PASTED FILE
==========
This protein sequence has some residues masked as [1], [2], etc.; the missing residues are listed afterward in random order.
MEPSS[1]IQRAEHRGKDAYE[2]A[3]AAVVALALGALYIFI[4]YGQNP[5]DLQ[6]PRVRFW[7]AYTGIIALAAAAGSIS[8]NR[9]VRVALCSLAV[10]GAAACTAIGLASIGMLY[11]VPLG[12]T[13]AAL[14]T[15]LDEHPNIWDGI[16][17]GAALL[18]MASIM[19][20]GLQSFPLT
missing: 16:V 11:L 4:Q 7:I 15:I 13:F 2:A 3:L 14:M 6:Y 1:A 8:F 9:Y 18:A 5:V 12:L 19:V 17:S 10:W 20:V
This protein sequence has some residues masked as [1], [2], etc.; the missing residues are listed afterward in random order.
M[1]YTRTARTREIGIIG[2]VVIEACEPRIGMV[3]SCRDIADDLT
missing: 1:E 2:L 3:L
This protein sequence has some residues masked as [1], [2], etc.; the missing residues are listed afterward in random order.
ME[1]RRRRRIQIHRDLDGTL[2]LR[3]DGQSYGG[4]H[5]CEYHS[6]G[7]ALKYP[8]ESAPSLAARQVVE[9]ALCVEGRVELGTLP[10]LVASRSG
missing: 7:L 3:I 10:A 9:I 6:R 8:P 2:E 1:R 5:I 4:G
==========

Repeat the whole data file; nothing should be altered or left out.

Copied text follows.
This protein sequence has some residues masked as [1], [2], etc.; the missing residues are listed afterward in random order.
MEPSS[1]IQRAEHRGKDAYE[2]A[3]AAVVALALGALYIFI[4]YGQNP[5]DLQ[6]PRVRFW[7]AYTGIIALAAAAGSIS[8]NR[9]VRVALCSLAV[10]GAAACTAIGLASIGMLY[11]VPLG[12]T[13]AAL[14]T[15]LDEHPNIWDGI[16][17]GAALL[18]MASIM[19][20]GLQSFPLT
missing: 16:V 11:L 4:Q 7:I 15:I 13:F 2:A 3:L 14:M 6:Y 1:A 8:F 9:Y 18:A 5:V 12:L 19:V 17:S 10:W 20:V
This protein sequence has some residues masked as [1], [2], etc.; the missing residues are listed afterward in random order.
M[1]YTRTARTREIGIIG[2]VVIEACEPRIGMV[3]SCRDIADDLT
missing: 1:E 2:L 3:L
This protein sequence has some residues masked as [1], [2], etc.; the missing residues are listed afterward in random order.
ME[1]RRRRRIQIHRDLDGTL[2]LR[3]DGQSYGG[4]H[5]CEYHS[6]G[7]ALKYP[8]ESAPSLAARQVVE[9]ALCVEGRVELGTLP[10]LVASRSG
missing: 7:L 3:I 10:A 9:I 6:R 8:P 2:E 1:R 5:I 4:G